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Notebooks touchscreen laptop for neice

Discussion in 'Hardware' started by sotu1, 9 Dec 2013.

  1. sotu1

    sotu1 Ex-Modder

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    Hi guys,

    my niece is at college and she wants a new laptop for xmas...

    her requirements in this order:

    stylish
    small and light
    touch screen

    any suggestions? No real price limits, but all she's doing is office and internets so no need at all to go crazy

    thanks!
     
  2. GoodBytes

    GoodBytes How many wifi's does it have?

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    Surface 2, Dell Venue Pro 11, Surface Pro 1 or 2.

    Notes:
    Surface Pro 1 -> Has low battery life. There will be next year a battery add-on keyboard, which will help. I am suggesting it as it's good price. Office not included.

    Dell Venue Pro 11 pen might be busted. The Pen of the Venue 8 is busted, it randomly clicks everywhere non stop. It's out of control. No fix yet. The Venue 11 shares the same digitizer, so I would assume it suffers from the same effect. But touch screen works perfectly fine.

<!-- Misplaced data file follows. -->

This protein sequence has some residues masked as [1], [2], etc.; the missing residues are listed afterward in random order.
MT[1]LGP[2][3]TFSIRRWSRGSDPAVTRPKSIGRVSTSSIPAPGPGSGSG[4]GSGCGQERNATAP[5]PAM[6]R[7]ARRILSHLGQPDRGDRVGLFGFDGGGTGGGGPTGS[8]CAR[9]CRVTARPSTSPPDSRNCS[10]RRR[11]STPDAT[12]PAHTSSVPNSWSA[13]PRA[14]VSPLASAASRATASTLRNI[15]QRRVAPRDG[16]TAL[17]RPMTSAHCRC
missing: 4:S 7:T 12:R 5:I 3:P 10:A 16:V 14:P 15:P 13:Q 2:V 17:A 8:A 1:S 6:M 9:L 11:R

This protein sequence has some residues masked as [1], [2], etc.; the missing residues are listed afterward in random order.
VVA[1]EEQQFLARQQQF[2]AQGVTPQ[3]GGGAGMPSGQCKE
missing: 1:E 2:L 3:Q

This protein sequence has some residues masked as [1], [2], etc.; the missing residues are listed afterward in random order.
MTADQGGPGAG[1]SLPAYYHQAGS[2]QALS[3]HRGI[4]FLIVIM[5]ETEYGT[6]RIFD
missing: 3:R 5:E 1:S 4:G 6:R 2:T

It uses Synaptic first try at digitize pen.

    Surface 2, as you probably know, runs on a ARM processor and is therefor lock to Windows 8 App store. Office with Outlook is included. No digitize pen support. So if she just runs Office and Web surf, this is a good option. Flash plug-in is included, with IE11.

    Of course, I don't know her age, and where she is in her education.
    The Dell Venue Pro 8, is also a great option, but has an Atom CPU, so not great on the performance side for do many things.

    All are Windows based systems.
     
  3. Snips

    Snips I can do dat, giz a job

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    There's quite a lot more to choose from now. You can pick up an Acer or Asus 11.6" Laptop with a touchscreen for under £300. HP and Lenovo a little bit more towards £350-£450 then you can go straight into the Ultrabook versions which start about £700.

    But everything else GoodBytes said is bang on.
     
  4. deathtaker27